According to land cover statistics from a 2000 land cover analysis, the majority of the watershed is forested. Of land cover types that typically contribute to water quality degradation, there is little urban/residential and a moderate amount of agriculture in the watershed.

Lake residents were concerned about heavy algae blooms occurring in the southeast corner of the lake and contracted with the Watershed Council to conduct a shoreline survey. The shoreline survey was carried out in 2006, documenting indicators of nutrient pollution in a few shoreline areas, degraded greenbelts scattered throughout the lake shoreline, and a great deal of shoreline alteration (e.g., riprap, seawalls, etc.). Little to no follow-up occurred following the survey. Volunteers have monitored Huffman Lake for years as part of our Volunteer Lake Monitoring program, albeit inconsistently.

Huffman Lake is #8 on the map below.

Thumb Lake (Lake Louise)

Surface Area: 510 acres
Depth: 152 feet

Thumb Lake is located in the northern Lower Peninsula of Michigan in the southeast corner of Charlevoix County. The entire lake falls within Hudson Township in Charlevoix County. The surface area of Thumb Lake is approximately 510 acres and the shoreline distance, including islands, totals roughly 7.5 miles. The deepest point is located in the west end of the lake and is reported to be 152 feet deep.

Thumb Lake is a glacially formed kettle lake that sits at the headwaters of the Sturgeon River. There are a few minor inlets and no outlet streams. Due to the lack of an outlet, Thumb Lake is considered a seepage lake. Seepage lakes lose water only through evaporation and groundwater channels, which means that lake water has a long residence time in relation to drainage lakes (lakes with outlets). If the water quality of Thumb Lake were to seriously deteriorate from pollution in the form of a persistent contaminant, natural recovery would be slow due to being a seepage lake.

The Thumb Lake watershed is a sub-watershed of the Sturgeon River watershed, which is, in turn, part of the larger Cheboygan River Watershed. Thumb Lake has a small watershed in relation to the lake's surface area, measuring approximately 3,840 acres (does not include lake area). The watershed area to lake surface area ratio is ~8:1, which, compared to other lakes in Michigan, is quite low (e.g., Huffman Lake has a ratio of ~46:1). This ratio provides a statistic for gauging susceptibility of lake water quality to changes in watershed land cover. Essentially, the ratio indicates that the small size of the Lake Louise watershed provides only limited buffer protection, such that small areas of development in the Lake Louise watershed have the potential to negatively impact water quality.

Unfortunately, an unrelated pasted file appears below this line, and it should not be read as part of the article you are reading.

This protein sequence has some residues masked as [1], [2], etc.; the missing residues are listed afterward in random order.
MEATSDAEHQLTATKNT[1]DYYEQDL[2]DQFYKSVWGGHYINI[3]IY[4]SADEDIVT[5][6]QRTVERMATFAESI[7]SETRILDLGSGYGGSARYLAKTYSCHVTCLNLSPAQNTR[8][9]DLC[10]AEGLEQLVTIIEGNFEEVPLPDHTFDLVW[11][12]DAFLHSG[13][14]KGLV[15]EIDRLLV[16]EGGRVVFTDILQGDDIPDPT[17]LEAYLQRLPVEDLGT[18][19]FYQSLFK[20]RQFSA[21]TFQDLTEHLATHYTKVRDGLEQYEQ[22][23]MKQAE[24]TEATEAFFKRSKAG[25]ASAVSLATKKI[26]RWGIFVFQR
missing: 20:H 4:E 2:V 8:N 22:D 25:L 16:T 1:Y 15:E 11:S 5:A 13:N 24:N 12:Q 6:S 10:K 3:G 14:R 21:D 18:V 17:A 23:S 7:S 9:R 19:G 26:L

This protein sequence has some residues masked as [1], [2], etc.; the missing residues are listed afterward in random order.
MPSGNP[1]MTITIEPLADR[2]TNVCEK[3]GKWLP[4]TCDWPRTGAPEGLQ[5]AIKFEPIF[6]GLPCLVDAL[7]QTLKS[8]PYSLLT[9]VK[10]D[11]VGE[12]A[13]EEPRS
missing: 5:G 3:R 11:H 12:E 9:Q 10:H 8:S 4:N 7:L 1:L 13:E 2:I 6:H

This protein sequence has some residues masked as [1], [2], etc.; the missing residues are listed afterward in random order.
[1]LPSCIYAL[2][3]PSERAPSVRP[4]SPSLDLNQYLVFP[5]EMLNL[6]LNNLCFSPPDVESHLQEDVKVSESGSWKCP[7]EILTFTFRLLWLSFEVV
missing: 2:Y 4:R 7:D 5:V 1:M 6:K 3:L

According to land cover statistics from a 2000 land cover analysis, the majority of the watershed is forested. Of land cover types that typically contribute to water quality degradation, there is little agriculture and even less urban/residential in the watershed.

Previously, there were some nutrient pollution problems as documented by a shoreline survey sponsored by the Lake Louise Christian Community and conducted by Watershed Council staff in 2000. Problems were addressed during follow-up activities and the 2007 shoreline survey showed few if any nutrient pollution problems.

During a Watershed Council fieldtrip in 2006, staff noticed a Eurasian Watermilfoil (EWM) plant bed near the boat launch. The Lake Louise Christian Community has worked with the Watershed Council and EnviroScience, Inc. to locate Eurasian watermilfoil beds throughout the lake and control them biologically by stocking aquatic weevils that are native to the area and known to effectively control the invasive watermilfoil.

Lake Louise Christian Community

Contact:                 Myke Sherman